A recent study commissioned by the Organization for Economic Cooperation and Development shows that Israel has the largest gap between high achievement and low achievement students among developed countries.
The findings came from 2015 examinations of 15-year-olds by the Program for International Student Assessment, known as PISA, a worldwide academic study by the OECD, a grouping of mostly wealthy nations.
The achievement gap was highly correlated to both socioeconomic status and language, with low-income students and Arabic speakers doing significantly worse in mathematics, science and reading than their wealthier and Hebrew-speaking peers.
Even when taking students from families with similar levels of wealth, Hebrew speakers did much better than Arabic speakers in all of the subjects tested.
The large achievement gaps have not decreased from prior PISA studies, which are conducted every three years.
In both science and reading Israeli students did worse than in 2012, but they notched a minor improvement in mathematics.
The PISA findings echo last week’s publication of a 2015 report by Trends in International Mathematics and Science Study (TIMSS),a widely used international benchmark to compare academic achievement in mathematics and science, which found that Israeli students placed lower than in previous years in both disciplines.
According to TIMMS, Israeli eighth graders fell from 7th place to 16th place in 2011 in mathematics, and dropped to 19th place from 13th place in 2011 in science.
As with PISA, one of the most prominent findings from the TIMMS survey was the achievement gaps between Jewish and Arab children, with Jewish students scoring significantly better than their Arab peers in both mathematics and science.
Like PISA, TIMMS also found that Israel had the largest gap of any country between the percentage of students who are outstanding in mathematics and sciences and those who struggle. Thirteen percent of students excelled in mathematics in 2015, a rise from 12% in 2011, while 16% of students were reported to have had difficulties in mathematics in 2015, compared to 13% in 2011.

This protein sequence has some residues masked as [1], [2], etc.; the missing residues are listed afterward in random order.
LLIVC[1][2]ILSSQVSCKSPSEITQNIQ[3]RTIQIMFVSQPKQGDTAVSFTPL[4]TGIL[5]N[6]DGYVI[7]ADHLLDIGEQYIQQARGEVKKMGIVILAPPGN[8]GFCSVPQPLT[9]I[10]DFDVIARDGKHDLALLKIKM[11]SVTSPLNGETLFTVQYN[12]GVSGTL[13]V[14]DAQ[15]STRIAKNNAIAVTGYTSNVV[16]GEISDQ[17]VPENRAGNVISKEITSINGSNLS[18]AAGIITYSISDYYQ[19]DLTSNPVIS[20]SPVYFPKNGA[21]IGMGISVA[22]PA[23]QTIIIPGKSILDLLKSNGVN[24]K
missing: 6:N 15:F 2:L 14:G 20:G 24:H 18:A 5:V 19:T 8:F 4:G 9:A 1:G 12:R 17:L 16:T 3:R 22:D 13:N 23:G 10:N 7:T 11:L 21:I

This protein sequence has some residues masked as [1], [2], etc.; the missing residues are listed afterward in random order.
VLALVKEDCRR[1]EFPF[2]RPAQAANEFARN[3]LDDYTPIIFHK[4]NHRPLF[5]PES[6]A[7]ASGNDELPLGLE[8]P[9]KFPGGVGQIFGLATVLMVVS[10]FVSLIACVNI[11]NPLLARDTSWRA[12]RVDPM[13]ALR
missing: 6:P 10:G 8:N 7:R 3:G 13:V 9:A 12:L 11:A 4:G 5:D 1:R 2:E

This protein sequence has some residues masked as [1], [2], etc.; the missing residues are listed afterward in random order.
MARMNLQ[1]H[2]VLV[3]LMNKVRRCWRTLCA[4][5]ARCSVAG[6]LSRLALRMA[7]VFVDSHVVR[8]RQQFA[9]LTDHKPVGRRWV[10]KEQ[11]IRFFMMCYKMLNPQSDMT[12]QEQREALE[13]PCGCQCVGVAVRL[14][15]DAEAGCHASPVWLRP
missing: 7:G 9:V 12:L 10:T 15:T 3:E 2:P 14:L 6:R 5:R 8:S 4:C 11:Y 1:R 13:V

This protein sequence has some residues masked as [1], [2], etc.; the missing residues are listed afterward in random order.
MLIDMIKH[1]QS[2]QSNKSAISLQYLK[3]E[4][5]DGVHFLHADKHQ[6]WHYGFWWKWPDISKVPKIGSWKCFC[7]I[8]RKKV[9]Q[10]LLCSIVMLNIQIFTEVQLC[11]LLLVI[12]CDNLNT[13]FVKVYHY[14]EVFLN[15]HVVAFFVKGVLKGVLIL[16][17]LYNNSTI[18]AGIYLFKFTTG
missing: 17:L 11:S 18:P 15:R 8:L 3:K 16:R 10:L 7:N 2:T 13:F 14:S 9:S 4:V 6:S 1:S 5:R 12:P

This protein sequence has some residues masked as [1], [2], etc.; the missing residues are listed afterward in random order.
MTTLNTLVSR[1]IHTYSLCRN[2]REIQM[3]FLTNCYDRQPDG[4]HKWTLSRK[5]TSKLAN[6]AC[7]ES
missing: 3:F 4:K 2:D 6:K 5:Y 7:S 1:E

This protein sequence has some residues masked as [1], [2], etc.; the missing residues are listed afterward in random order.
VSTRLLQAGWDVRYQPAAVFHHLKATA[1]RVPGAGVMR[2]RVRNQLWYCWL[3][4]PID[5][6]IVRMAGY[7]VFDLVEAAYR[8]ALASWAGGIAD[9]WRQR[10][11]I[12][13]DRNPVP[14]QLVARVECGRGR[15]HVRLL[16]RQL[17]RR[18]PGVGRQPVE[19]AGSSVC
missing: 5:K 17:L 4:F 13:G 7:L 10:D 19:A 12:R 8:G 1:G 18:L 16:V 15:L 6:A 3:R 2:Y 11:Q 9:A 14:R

Similar statistics were seen in science, with 12% of students classed as excellent — up from 11% in 2011, while 16% were reported to have difficulties in 2015, compared to 12% four years prior.
Education Minister Naftali Bennett (Jewish Home) wrote in a Facebook post following the publication of the TIMMS survey last week that “we are in an emergency situation in the study of mathematics and science” and that the results of the test “lend credence to the understanding that Israel is in a major decline” in terms of academic achievement, comments he largely repeated on Tuesday following the release of the PISA results.
Bennett added at the time that since he took on the Education Ministry in 2015, after the tests were taken, Israel has adopted a new national curriculum in mathematics and science and that “the trend is already scaling back.”
However, as the TIMMS is done every five years and the PISA every three, it will not be known until at least 2018, when the next PISA study is done, whether Israel is able to staunch or reverse its downward slide in mathematics and science.